Gen 3:14-24. Three punishments; two curses and one promise. The punishment for the serpent; it was to be “cursed among all animals.” The punishment for man; the ground itself is cursed because of his actions. The punishment for the woman; a promise that childbearing will be painful AND her husband shall “rule over” over her.

We debated the issue for a bit and it was refreshing to see that at least a portion of my lectures on the work didn’t fall on deaf ears. I mentioned that the discussion we were having-one that asks what happens when one interpretation of Scripture confronts culture-was one that needs to be had frequently within the church, and too often it’s not.

A week or so after our discussion at JMTI, a good friend and mentor of mine posted this article about Scripture and Homosexuality (which was responding to this article) on facebook.  What followed was a very well thought out, though incomplete (really, how does one have a full conversation on facebook?) discussion about Scripture and culture colliding when it comes to sexual ethics.

In mentioning homosexuality and the church I do not mean to beat the dead horse that has unfortunately become the theological center of the destruction of the Western Church (the Church takes its focus off of Christ and then, somehow, is surprised it is dying?…a post for another time). I bring it up to ask this question; when it comes to any sort of Christian Ethic, are we to strive for the pre-fall understanding of our relationship with God and others? Or do we just accept that we live in the post-consequence world?

But we don’t only live in the post-consequence world, we also live in the post-resurrection world—where death has been conquered and love of God and neighbor is to reign supreme. But what does that mean for how we act and live in today’s world?

Teaching Shenanigans

I hate tests. Always have and always will. I had a teacher in high school who said that a test was “an opportunity to show what you have learned.” I call Shenanigans. Most tests show nothing more than one’s ability to memorize data and spew it out as fast as possible. It’s not learning, it’s regurgitating.

Both my wife and mother are educators. Every year they grumble about the time wasted preparing for and administering standardized tests. It’s pathetic that training children for a test has become more important than preparing them for life.

While some schools are attempting both and other innovative programs are atempting to excite students about learning, most fail to acknowledge that the system is broken.

When I was in elementary and middle school and the dreaded two weeks of testing came, I didn’t even pay attention to the test booklet. I took my scantron and created patterns and thought of words that contained only A through E.

I hated history until college. Why? Because in college I learned history wasn’t about memorizing dates, but about actual people and real events. Likewise, I didn’t read anything but Surfer Magazine because in high school I had always been taught to look for a specific genre, remember a plot or memorize a quote for a test. It turns out there are enjoyable stories behind frozen dates and literary jargon—if only I had learned that at a younger age.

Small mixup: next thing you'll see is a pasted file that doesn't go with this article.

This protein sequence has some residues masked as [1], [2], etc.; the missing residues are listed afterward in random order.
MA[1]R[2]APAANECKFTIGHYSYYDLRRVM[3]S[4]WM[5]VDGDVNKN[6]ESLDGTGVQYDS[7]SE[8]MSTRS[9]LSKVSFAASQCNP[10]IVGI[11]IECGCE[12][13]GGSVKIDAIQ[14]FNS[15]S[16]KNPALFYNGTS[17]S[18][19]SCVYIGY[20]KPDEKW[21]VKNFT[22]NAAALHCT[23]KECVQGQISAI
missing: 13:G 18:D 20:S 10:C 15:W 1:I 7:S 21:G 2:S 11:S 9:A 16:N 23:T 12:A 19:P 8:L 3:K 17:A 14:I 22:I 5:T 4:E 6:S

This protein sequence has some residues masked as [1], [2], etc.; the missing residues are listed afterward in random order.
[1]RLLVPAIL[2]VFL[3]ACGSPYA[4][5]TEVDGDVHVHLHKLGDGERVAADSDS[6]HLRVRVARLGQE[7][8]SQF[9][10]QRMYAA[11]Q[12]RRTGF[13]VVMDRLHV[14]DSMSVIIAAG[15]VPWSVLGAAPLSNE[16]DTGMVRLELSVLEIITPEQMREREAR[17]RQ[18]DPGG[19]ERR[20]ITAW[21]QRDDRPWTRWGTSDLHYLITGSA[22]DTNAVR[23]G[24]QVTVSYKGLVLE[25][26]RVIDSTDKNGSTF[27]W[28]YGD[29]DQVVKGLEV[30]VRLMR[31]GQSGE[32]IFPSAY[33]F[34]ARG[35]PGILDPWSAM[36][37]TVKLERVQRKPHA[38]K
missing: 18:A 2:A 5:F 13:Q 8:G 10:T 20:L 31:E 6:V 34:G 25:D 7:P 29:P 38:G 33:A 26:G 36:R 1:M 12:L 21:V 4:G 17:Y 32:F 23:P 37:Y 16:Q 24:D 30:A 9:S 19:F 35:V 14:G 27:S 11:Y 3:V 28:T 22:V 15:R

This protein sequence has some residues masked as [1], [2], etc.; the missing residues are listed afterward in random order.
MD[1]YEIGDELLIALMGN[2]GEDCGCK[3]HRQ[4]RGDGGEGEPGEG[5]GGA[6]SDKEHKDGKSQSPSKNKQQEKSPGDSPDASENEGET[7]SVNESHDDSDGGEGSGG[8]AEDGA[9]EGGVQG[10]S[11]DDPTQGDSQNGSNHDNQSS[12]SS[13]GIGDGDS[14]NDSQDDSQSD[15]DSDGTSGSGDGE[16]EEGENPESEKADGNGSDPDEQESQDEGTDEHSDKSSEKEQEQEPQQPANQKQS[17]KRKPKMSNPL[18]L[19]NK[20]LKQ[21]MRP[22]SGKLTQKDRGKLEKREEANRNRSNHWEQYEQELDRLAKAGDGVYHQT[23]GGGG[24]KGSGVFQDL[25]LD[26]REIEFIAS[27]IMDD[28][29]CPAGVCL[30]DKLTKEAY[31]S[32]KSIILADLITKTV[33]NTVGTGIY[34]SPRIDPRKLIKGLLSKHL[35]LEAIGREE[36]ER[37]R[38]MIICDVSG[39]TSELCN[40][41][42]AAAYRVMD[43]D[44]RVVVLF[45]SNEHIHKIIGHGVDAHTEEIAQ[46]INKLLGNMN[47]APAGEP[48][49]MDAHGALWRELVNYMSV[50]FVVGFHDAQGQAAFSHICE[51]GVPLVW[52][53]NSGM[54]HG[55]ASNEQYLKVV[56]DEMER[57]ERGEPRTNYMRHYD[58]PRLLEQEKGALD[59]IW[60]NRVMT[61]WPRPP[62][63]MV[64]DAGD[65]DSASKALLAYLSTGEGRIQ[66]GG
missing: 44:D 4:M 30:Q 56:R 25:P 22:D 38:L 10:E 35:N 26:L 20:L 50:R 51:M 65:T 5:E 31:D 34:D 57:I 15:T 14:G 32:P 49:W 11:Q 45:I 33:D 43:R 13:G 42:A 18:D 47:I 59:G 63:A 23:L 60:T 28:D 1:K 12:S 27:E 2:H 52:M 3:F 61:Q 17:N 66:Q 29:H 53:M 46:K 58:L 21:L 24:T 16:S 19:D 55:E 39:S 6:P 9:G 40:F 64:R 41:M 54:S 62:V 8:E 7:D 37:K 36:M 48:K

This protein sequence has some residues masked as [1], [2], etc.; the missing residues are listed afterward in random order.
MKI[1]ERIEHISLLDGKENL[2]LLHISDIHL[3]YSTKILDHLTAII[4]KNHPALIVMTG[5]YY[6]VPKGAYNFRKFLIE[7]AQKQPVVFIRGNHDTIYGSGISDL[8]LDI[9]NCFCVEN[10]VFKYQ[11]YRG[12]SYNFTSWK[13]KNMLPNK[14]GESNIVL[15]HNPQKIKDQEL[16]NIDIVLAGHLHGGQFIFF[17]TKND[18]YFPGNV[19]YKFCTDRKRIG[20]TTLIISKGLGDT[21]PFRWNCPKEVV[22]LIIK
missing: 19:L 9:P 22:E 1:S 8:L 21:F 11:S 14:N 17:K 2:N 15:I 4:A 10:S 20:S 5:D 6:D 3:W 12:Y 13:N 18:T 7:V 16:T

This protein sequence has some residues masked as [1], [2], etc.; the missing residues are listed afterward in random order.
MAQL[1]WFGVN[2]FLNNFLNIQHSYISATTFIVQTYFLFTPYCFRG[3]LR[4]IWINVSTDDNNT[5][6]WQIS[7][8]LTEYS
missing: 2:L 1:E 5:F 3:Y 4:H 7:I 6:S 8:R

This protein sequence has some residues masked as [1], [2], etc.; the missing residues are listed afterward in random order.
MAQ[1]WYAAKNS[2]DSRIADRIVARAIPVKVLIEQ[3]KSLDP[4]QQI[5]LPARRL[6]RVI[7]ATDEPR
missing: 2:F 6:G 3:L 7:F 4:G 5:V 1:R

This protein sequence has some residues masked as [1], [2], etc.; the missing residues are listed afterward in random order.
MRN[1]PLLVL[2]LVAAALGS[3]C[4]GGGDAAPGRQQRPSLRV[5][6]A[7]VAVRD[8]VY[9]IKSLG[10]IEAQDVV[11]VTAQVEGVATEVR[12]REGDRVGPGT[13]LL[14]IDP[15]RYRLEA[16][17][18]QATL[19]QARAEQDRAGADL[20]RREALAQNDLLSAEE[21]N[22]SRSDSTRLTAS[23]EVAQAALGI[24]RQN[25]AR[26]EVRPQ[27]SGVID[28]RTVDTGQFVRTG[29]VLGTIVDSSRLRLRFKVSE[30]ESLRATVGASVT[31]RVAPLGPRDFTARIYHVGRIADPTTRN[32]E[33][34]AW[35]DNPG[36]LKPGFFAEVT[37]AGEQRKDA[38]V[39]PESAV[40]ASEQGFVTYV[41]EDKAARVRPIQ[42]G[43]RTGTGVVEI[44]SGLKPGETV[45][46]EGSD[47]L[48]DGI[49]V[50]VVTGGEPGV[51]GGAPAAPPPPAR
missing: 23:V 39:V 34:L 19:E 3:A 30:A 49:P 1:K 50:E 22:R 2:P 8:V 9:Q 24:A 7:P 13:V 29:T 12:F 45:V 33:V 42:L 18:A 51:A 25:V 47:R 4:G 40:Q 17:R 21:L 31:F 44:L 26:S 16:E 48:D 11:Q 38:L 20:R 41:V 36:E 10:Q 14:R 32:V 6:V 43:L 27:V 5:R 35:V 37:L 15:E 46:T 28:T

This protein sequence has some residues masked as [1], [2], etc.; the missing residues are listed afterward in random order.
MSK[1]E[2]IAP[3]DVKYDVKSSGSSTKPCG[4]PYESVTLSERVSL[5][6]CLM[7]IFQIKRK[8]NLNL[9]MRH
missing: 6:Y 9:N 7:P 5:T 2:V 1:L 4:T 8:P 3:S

My favorite class in seminary was taught by Colin Brown. He came to class everyday with a briefcase of books. During his lecture he’d hold them up one by one and say, “this guy believes this and this man disagrees because of this.”  He’d add in some commentary, telling stories, and then move on. He too hated tests.

Dr. Brown studied in the UK where he, after defending his doctoral dissertation, had comprehensive exams covering six years of classes. After the experience he promised he would never force a student to endure anything close to what he had to suffer through. There are plenty of other ways for students to display what they have learned.

His promise inspired me to take the same vow. I wasn’t even sure if I’d ever teach a class that required grading, but I knew that if I did, it would be test free. Yet, here I sit, writing a Systematic Theology exam and study guide for my students at Josophat Mwale Theological Institute.

I am conflicted. My middle school self, coke bottle glasses and all, would probably hunt me down and kick me in the shin. The part of me that took the SAT three times is crying. Yet the country of Malawi has standardized testing for every area of collegiate study, including theology.

I want to prepare the students for the test; it is my duty to do so. But more than anything I hope and pray I am able to teach that the study of Scripture and Theology is not about producing scripted answers, but about asking the correct questions. If they don’t pass the test in June it will be depressing, but if they end up in a congregation without the ability to critically examine what surrounds them it will be catastrophic.